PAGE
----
There’s a misconception that heart disease only affects adults, but the truth is heart disease can affect anyone at any age. Even children only days, weeks, or months old can be diagnosed with heart issues. Some are born with congenital heart disease, a defect in how their hearts function or in the structure of heart muscle.

Another possible risk factor for children is obesity. As the rate of childhood obesity increases in the United States, so too does the number of children found to be stricken with heart problems.

The time to begin thinking about your child’s heart health is from the moment of birth, if not before via ultrasound and other maternal prenatal tests.

Because heart disease is the number one killer in the United States and around the world, the importance of monitoring heart health is vital. Just as adults take measures to ensure their hearts are in tip-top shape, they need to do the same for their children.

From an early age, your child can get a headstart on living a healthy life and maintaining good heart health. It’s never too early to encourage and help your children take preventative measures such as eating a healthy diet, keeping weight in optimal ranges, and exercising regularly.

What they learn today will stay with them throughout their lives.

Here’s what you can do to help your children be heart healthy:

  1. Make sure they maintain a healthy weight.
  2. Stock up on fruits, vegetables, and fiber-rich whole grains and make sure they’re within reach of your children.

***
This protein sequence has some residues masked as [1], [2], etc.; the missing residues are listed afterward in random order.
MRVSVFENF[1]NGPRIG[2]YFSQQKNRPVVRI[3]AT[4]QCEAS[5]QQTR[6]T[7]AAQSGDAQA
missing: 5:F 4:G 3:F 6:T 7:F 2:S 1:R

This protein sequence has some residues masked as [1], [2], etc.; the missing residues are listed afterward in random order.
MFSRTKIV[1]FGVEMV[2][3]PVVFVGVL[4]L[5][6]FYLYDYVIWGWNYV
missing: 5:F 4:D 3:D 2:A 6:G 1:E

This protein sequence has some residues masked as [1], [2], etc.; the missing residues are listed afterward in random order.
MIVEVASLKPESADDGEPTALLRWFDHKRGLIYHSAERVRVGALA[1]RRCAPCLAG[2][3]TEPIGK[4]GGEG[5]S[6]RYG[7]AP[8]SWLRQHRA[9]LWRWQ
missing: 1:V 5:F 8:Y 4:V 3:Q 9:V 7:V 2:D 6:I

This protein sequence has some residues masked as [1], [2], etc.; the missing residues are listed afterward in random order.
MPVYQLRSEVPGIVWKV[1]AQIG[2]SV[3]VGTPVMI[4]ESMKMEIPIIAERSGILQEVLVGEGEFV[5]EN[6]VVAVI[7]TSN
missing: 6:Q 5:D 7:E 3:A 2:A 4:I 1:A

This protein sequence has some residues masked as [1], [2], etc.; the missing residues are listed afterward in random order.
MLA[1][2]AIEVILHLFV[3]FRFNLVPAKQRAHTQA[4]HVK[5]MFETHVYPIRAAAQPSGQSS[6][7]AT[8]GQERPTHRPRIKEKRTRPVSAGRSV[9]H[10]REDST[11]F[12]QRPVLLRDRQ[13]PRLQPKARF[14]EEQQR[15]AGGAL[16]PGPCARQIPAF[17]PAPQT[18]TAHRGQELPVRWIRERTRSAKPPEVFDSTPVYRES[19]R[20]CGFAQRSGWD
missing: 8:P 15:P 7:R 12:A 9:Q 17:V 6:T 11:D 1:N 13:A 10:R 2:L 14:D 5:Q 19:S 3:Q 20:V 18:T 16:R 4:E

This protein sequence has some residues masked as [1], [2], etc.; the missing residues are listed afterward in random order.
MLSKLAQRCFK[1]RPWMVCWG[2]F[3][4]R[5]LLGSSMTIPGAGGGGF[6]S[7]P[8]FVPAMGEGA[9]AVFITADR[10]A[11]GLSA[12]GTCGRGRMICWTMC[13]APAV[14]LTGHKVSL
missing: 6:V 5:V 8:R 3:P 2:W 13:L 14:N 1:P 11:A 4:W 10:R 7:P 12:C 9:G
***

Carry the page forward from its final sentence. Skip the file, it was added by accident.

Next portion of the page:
3. Limit the amount of fat, salt, and sugar your children consume. Be mindful of fruit juices. Many of them contain added sugars.
  4. Speak to your children about the dangers of smoking.
  5. See their pediatrician regularly and discuss any issues your child might have.
  6. Exercise at least sixty minutes five days per week.
  7. Make heart health a priority for the entire family. Serve healthy meals. Go for after dinner walks. Train for a 5k as a family.
  8. Have regular health screenings that include screenings of blood pressure, triglyceride levels, cholesterol, and blood sugar.
  9. Teach your children about the risk factors for heart disease.
  10. Know your family history of heart disease. Knowing that could go a long way to ensuring your children are monitored and screened properly for risk factors.

Heart disease doesn’t happen in isolation. Oftentimes, it runs in families, so treating it like a family risk factor could go a long way to keeping everyone in your family healthy.

What you and your children do today could keep all of you healthy for many years to come. Do what you can now to prevent heart disease for a lifetime.

 

By Lisbeth Splawn